NZME's award winning* football blog Goalmouth Scramble is back. Our rotating stable of football writers will offer daily hot takes on all the action from the World Cup in Russia. Today, Damien Venuto looks at why the world might want England to lose tomorrow ...

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In the politically charged 2011 song LatinoAmerica, the Latin hip-hop group Calle 13 raps cutting line after line on what it means to identify as Latin American in the shadow of centuries of subjugation.

It's a song that doesn't take long to get to the point, starting with the lines: "I am/I am what they left behind/I am the leftovers of what they've stolen/A hidden town in the summit/My skin is of leather that's why it withstands any weather."

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Posited among the many poignant lines, there's one that almost seems incongruent with the rest of the song. With the song building momentum to its first haunting chorus, rapper René Pérez Joglar punches home the line: "I'm Maradona against England scoring two goals."

Joglar isn't Argentinean. In fact, he isn't even South American, hailing instead from the US protectorate of Puerto Rico. But as his song reminds us, the Latin American experience transcends any borders the people may have inherited.

In this context, Maradona's two goals are framed as a political act of the little guy taking on the empire and winning – partly through skill and partly through the hand of God.

While the nations that comprise Latin America have long since won their independence from their colonisers, the United Kingdom continues to be viewed as a colonial force in that part of the world through its occupation of the Malvinas (known as the Falklands in the English-speaking world). This isn't lost in a region where the strong anti-colonial messages of Che Guevara still echo through politics and conversations at dinner.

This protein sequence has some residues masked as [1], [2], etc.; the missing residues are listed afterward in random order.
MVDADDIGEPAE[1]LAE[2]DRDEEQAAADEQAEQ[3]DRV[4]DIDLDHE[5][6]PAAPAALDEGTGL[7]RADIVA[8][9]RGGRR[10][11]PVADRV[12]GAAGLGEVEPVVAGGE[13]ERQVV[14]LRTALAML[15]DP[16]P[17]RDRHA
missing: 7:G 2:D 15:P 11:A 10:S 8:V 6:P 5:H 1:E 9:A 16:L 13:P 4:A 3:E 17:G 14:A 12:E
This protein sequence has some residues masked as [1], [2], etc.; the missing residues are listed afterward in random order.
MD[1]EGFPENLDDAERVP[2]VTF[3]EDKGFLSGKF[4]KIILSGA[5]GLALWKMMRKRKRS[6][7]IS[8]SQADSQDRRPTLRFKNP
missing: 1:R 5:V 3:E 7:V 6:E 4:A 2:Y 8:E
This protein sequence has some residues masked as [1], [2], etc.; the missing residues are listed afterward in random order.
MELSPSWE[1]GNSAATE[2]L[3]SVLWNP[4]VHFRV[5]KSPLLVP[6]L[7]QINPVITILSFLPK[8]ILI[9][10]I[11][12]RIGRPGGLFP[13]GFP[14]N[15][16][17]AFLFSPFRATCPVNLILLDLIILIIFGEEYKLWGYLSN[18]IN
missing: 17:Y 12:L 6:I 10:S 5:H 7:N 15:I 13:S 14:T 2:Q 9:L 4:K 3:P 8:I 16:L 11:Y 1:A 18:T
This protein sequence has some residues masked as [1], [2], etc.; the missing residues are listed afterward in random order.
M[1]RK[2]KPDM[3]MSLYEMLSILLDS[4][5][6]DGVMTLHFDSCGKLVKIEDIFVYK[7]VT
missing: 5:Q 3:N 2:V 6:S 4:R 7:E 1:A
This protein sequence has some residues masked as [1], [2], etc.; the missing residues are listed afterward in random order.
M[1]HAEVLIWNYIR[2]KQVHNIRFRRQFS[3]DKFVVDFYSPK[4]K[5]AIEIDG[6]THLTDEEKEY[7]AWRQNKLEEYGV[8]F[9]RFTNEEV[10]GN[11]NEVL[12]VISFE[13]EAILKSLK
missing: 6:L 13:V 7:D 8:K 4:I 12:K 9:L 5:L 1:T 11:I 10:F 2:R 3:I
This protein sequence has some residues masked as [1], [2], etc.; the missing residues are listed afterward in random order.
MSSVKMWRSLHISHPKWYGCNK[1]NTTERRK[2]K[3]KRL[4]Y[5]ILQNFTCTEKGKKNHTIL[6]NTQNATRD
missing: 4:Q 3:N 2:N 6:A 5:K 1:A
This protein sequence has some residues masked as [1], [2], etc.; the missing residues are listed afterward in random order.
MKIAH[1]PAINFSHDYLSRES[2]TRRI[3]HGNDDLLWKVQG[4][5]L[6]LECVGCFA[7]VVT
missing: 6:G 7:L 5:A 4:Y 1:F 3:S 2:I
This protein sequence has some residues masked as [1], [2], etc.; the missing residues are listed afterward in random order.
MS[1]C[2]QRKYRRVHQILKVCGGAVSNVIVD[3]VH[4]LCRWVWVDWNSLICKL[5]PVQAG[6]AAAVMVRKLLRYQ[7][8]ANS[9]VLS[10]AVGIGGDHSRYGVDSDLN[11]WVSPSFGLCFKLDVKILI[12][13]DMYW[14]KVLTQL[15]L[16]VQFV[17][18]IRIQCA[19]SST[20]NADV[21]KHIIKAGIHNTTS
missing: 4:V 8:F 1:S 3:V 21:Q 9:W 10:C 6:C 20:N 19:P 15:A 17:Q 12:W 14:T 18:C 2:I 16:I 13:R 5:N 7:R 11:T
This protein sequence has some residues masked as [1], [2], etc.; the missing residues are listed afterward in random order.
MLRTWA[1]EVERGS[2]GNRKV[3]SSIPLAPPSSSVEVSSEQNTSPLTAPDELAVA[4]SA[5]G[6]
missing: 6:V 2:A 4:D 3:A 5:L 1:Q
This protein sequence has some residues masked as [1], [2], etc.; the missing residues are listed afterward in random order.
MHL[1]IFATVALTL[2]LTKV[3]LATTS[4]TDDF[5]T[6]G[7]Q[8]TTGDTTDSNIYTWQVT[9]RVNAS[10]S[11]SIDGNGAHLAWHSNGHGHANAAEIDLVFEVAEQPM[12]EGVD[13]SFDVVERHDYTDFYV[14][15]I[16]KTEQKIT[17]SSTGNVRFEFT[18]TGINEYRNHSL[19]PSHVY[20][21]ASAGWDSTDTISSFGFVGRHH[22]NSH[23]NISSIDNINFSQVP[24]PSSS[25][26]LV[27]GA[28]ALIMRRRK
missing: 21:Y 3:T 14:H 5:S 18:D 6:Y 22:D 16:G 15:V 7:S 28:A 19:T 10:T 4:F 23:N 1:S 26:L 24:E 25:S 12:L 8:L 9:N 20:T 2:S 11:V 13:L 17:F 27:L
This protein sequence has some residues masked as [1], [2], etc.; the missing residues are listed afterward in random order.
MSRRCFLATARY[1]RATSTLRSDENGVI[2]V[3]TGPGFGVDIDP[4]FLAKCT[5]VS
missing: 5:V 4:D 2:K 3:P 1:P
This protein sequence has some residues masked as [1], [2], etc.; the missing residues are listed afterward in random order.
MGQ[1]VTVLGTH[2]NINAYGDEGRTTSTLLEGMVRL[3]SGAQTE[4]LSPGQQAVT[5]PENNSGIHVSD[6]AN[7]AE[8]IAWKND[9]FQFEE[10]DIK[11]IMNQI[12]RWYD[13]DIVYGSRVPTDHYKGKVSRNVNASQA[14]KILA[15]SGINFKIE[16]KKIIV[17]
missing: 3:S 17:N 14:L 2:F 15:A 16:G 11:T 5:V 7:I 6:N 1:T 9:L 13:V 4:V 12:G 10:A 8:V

This brings us to the last-16 World Cup matchup between Colombia and England. While the rivalries within Latin America are undoubtedly strong, there won't be many in the region cheering on a former coloniser to defeat one that is a former colony.

This doesn't only apply to Latin America. Strong anti-colonial sentiment in Africa, which has seen statues symbolic of British imperialism toppled, will likely also pull African fans toward Colombia. Colonialisation may have ended in both Africa and Latin America, but the shared wounds of this experience provide a strong bond between the regions.

Closer to home, the English are also unlikely to find support from its neighbours, with the Scottish and the Irish, in particular, often repeating the phrase "anyone but England". Proximity doesn't do much to erase the memories of the past.

Colombia also has the fact that it's an underdog on its side. Speaking on the Game of Our Lives podcast, India-based journalist Supriya Nair said that the former colony where she lives has long been wedded to "Third World success".

"The South American teams were always big on our radar. Our hearts beat for Pele and Zico, and Gabriel Batistuta and, I have to admit, Maradona," she told host David Goldblatt.

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Nair did, however, add that younger fans in the country were starting to support England due to the growing popularity of the English Premier League – which is a little ironic given the league consists of 75 per cent foreign players.

Another factor that could work in England's favour is that this is the most likeable English team in recent history, with the personnel made up of humble players and an adept coach. But it's difficult to escape history – even if you weren't directly involved in it.

Setting aside the politics and the history, football is a strange game and the number of fans strewn across the world is largely irrelevant once the whistle is blown for kickoff.

That said, if there's one thing a Colombian victory would be good for, it's the party. In another popular Latin song called La Gozadera, the band Gente de Zona sing about people from all over Latin America coming together to have a massive party. If Colombia were to pull off an upset against England tomorrow, you can rest assured La Gozadera would become a reality across the world. And if there's one thing neutral fans love more than a great football match, it's a good party.